Octopus Gets Mental Workout with Hamster Ball

octopus using hamster ball
An octopus at the California Academy of Sciences coils its tentacles around a hamster ball, part of the training it does to keep its mind sharp and access the tasty shrimp inside. (Image credit: YouTube/California Academy of Sciences)

Humans aren't the only species that need a mental workout. It turns out that octopuses need to flex their eight-limbed brain cells, too.

An amazing new video shows an octopus at the California Academy of Sciences in San Francisco solving a puzzle to get at tasty shrimp inside a hamster ball. This type of mental stimulation keeps the well-armed creatures from becoming depressed.

"Octopuses in general are highly intelligent and naturally inquisitive animals," said Patrick Lee, a biologist and husbandry manager at the California Academy of Sciences, who helps keep the creatures' minds sharp with a variety of exercises. "In the wild, they use this intelligence and their curiosity to help them solve problems and to look for food. Being in captivity, things can get a little bit boring at times."

"We fill the hamster ball w/shrimp as a form of enrichment, & day #octopus takes 15 mins–an hour to figure it out!" https://t.co/HTPA0TYFga

— CA AcademyOfSciences (@calacademy) November 5, 2015

Highly intelligent

In the wild, octopuses use a variety of clever tactics to hunt prey, from camouflaging themselves as a coral or a rock, to squeezing into tight spaces to flush out prey. Having the mental flexibility to quickly adapt their strategy takes some smarts, Lee said.

As a result, octopuses can be frighteningly intelligent. (Seriously, why has nobody made a movie yet about an evil-genius octopus?) The eight-armed creatures may be able to use tools, with some being observed collecting coconut shells and using them for shelter when threatened. In Germany, one particularly precocious aquarium octopus, named Otto, was so annoyed with a 2,000-watt light bulb shining into his tank that he figured out that squirting water on it disrupted the whole electrical circuit, causing blackouts as a result, the Telegraph reported.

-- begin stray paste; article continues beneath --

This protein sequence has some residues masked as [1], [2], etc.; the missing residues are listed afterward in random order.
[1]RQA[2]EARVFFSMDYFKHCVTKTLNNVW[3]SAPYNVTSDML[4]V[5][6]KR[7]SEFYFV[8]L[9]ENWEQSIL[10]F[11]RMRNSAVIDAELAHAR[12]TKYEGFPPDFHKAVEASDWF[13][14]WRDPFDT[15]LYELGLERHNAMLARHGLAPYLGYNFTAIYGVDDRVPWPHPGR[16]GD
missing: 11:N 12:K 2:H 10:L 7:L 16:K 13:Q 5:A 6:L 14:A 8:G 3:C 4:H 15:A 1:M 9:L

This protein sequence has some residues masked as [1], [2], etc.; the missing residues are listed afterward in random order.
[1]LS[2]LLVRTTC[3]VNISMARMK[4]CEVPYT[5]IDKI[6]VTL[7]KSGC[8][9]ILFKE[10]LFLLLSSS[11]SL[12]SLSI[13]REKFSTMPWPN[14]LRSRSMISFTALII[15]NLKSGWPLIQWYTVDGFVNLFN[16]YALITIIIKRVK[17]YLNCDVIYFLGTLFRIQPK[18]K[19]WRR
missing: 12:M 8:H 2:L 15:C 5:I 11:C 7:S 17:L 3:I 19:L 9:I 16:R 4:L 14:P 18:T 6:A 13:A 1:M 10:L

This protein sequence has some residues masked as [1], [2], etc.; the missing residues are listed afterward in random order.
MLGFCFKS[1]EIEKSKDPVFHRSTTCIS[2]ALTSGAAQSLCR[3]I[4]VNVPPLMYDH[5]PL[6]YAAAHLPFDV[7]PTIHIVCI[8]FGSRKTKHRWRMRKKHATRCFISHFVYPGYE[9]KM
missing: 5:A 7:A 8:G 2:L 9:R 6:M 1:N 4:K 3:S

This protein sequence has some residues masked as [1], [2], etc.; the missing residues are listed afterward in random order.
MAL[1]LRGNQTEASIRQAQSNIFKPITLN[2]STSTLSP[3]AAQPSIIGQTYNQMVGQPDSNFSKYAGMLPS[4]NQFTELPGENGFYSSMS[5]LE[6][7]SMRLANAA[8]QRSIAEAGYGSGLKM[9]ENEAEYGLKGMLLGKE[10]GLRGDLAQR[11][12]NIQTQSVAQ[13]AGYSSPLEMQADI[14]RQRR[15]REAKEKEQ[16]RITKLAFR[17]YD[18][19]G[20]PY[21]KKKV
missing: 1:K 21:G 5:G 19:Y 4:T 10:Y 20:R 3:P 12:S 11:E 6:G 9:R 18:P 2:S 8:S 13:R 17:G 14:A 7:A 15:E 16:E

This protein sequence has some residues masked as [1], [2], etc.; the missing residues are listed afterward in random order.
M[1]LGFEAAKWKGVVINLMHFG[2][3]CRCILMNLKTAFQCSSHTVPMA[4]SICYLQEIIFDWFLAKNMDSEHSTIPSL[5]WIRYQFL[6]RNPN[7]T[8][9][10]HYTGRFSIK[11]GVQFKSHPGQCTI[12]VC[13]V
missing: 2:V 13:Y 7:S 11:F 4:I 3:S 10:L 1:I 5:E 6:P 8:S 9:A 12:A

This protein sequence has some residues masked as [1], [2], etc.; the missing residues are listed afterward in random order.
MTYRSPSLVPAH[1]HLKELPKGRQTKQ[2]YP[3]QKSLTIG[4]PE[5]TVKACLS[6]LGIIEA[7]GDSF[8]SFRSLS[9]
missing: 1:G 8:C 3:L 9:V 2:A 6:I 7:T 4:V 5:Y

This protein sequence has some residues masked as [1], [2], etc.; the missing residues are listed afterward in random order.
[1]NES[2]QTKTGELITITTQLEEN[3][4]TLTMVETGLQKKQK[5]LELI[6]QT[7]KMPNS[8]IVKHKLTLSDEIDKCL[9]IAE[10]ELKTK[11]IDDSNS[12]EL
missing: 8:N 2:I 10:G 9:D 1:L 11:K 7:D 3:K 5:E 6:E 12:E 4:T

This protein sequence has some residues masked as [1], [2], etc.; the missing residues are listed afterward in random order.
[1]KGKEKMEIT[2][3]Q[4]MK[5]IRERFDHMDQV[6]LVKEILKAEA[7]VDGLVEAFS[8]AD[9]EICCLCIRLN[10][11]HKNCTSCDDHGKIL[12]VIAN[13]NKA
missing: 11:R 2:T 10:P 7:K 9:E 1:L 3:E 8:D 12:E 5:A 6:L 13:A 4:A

Unlike humans, however, most of an octopus' neurons are not in its head — rather they are distributed in its arms, so the cephalopod's intelligence is more like the Internet and less like the human brain that operates as a central processing unit, one researcher previously told Live Science. [The 5 Smartest Non-Primates on the Planet]

Training in captivity

Those cephalopod smarts can be a liability in aquariums, where octopuses may not have ot do much work to get food. If they aren't stimulated, the marine hunters can get depressed, interacting less with their trainers and becoming sluggish, Lee said.

To counteract the aquarium doldrums, trainers use a variety of tactics.

"It's actually a really interesting part of my job to keep up with challenging these guys. It forces me to think creatively," Lee told Live Science.

To do that, Lee deploys an arsenal of playthings, from dog chew toys to hamster balls. In the recent video, one of the two octopuses at the academy manipulates a hamster exercise ball. Inside are shrimp, and slits all around the ball allow the octopus to get teasing tastes. The task? The octopus must unscrew the top in order to actually eat those shrimp.

It's a job that even the smartest Fido or Fluffy companion couldn't solve, but it is light work for the octopus, thanks to its incredible arms.

"Their arms are almost analogous to our fingers to allow them to have that type of ability to open jars or lids," Lee said.

The trainers also try to satisfy the animals' tactile cravings by stroking their mantle or limbs, Lee said.

"They have quite a few taste buds on their arms, where they can touch and taste my arms," Lee said. "They enjoy them."

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Tia Ghose
Managing Editor

Tia is the managing editor and was previously a senior writer for Live Science. Her work has appeared in Scientific American, Wired.com and other outlets. She holds a master's degree in bioengineering from the University of Washington, a graduate certificate in science writing from UC Santa Cruz and a bachelor's degree in mechanical engineering from the University of Texas at Austin. Tia was part of a team at the Milwaukee Journal Sentinel that published the Empty Cradles series on preterm births, which won multiple awards, including the 2012 Casey Medal for Meritorious Journalism.